EU accused of ‘cancelling Christmas’ after telling staff ‘holiday period’
The EU has been accused of trying to ‘cancel Christmas’ after telling staff to avoid the word ‘holiday period’ as it could be offensive to non-Christians.
Eurocrats published the rule months ago as part of a guide to “inclusive communication,” details of which were leaked this week, sparking a furious backlash.
Politicians from Italy – where the story first emerged – accused the EU of waging a war on ‘common sense’, while the Vatican accused Brussels of trying to ‘cancel’ Europe’s Christian roots.
Brussels has now been forced to backtrack – withdrawing what it called a “draft document” after raising “a number of concerns”.
EU has been forced to return after issuing ‘inclusive communication’ guidelines that suggested staff say ‘holiday season’ instead of Christmas (photo, Christmas lights in Rome)
Other suggestions in the book — first released in October — include replacing first names like Mary and John with “international” names like Malika and Julio when used in generic examples.
European Commission officials were also told to avoid the phrase “colonize Mars” and instead say “send people to Mars” because of its ties to imperialism, and to use gender-based terms such as “man-made fabrics.” replaced by ‘synthetics’.
“Ladies and gentlemen” was also disregarded as a generic greeting in favor of the gender neutral “colleagues”, while the term “ma’am” would be used “universal” to refer to women rather than “ma’am or miss”.
Helena Dalli, the EU Commissioner for Equality, released the guide (pictured) in October, but its content has only just become public
Staff were also told ‘avoid assuming everyone is Christian’ and that ‘not everyone celebrates the Christian holidays, and not all Christians celebrate them on the same dates,’ the Italian newspaper Il Giornale reported.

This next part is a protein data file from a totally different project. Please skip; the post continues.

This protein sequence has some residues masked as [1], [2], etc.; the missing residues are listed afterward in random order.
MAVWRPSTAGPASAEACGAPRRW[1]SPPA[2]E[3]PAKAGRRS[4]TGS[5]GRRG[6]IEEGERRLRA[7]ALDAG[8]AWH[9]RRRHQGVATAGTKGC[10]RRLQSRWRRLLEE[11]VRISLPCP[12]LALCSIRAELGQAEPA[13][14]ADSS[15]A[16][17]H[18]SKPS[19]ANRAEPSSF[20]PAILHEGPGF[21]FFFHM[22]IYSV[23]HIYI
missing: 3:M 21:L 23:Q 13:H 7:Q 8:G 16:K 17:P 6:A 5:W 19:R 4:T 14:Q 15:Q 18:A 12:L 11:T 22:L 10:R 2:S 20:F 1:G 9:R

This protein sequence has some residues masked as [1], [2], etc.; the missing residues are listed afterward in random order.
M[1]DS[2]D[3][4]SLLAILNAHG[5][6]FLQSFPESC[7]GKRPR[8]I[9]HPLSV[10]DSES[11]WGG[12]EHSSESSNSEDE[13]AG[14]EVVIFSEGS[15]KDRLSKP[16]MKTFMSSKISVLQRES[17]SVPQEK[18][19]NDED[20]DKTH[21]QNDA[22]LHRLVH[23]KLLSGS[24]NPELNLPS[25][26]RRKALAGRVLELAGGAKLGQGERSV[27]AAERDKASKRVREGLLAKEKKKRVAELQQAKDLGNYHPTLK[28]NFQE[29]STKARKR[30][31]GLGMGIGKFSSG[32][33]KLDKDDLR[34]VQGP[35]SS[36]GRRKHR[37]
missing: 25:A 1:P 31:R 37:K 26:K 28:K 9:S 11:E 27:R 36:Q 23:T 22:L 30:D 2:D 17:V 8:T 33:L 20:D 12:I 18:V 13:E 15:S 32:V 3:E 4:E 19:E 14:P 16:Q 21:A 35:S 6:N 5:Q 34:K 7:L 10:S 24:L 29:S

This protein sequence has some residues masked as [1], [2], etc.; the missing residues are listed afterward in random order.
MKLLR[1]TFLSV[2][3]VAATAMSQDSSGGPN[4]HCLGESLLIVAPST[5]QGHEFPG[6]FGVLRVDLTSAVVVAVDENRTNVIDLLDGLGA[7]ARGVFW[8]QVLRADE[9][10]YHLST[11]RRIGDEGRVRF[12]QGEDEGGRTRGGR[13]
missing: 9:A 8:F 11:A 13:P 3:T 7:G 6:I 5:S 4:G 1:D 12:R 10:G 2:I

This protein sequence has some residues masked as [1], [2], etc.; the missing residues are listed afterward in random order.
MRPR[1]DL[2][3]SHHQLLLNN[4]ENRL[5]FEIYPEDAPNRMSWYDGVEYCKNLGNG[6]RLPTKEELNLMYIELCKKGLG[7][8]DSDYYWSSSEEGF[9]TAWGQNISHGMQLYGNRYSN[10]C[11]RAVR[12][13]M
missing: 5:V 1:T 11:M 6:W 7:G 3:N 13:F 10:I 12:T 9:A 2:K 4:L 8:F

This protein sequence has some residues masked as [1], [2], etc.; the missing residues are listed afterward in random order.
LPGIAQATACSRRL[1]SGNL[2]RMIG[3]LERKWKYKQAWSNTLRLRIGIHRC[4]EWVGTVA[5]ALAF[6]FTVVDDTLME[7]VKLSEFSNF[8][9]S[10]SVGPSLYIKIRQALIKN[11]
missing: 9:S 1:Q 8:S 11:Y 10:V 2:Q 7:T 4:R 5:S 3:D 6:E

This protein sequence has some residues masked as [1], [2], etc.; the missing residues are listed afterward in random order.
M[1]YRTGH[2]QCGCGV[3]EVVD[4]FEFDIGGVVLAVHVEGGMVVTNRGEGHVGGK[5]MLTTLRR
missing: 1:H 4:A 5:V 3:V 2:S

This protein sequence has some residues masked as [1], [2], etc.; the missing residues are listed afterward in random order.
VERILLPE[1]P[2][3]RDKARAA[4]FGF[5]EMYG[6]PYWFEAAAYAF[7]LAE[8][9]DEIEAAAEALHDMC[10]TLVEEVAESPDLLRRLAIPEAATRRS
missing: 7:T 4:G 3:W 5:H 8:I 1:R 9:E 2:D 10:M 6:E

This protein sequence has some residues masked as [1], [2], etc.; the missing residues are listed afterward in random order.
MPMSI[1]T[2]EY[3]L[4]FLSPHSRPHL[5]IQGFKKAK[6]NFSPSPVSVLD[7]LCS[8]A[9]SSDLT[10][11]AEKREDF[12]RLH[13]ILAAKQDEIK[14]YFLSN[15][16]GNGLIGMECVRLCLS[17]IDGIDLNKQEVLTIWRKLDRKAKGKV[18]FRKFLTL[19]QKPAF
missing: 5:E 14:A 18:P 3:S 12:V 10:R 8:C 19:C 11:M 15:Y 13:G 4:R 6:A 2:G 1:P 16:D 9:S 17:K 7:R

Instead of saying ‘Christmas time can be stressful’, employees were told that ‘Holiday times can be stressful’.
Cardinal Pietro Parolin, the Vatican’s secretary of state, accused the EU of trying to “destroy our roots” by ignoring – rather than respecting – Europe’s Christian heritage.
“We know that Europe owes its existence and identity to many influences, but we must certainly not forget that one of the most important, if not the most important, was Christianity itself,” he said. Vatican News.
Matteo Salvini, leader of the right-wing Italian League party and former deputy prime minister, accused the EU of “foolishness” in publishing the rules.
‘Mary, the mother. John, the father. Long live the holy Christmas… I hope no one in Europe will be offended,” he tweeted.
Antonio Tajani, a former European commissioner and ally of Silvio Berlusconi, also tweeted his criticism, suggesting the EU was waging war on “common sense”.
Brussels subsequently announced that it was withdrawing the book, saying that “the guidelines clearly require more work”.
Opposition to the guidelines was led by Italy and the Vatican, with the Secretary of State of the Holy See accusing the EU of trying to ‘cancel’ Europe’s Christian roots (file image)
Helena Dalli, the EU Commissioner for Equality who drafted the guide as part of an equality agenda championed by Ursula von der Leyen, claimed it was a “draft document” that would be revised after “a number of concerns were raised”.
“We are investigating these concerns with the intention of addressing them in an updated version of the guidelines,” she added.
It is not the first time that the EU has issued guidelines to staff on ‘inclusive’ language use.
In 2018, European Parliament staff received a similar guide that discouraged the use of gender language such as ‘manpower’ and ‘humanity’.
The new guidelines, aimed at EU translators, also discourage frequent references to ‘man’ or ‘woman’ in official texts.
Words like “chairman” should be replaced with “chairman” and “police officer” or “policewoman” should be replaced with “police officer,” according to the guide.
It also advised avoiding the word “stewardess” in place of “stewardess”, and “principal” by using “director” or “director”.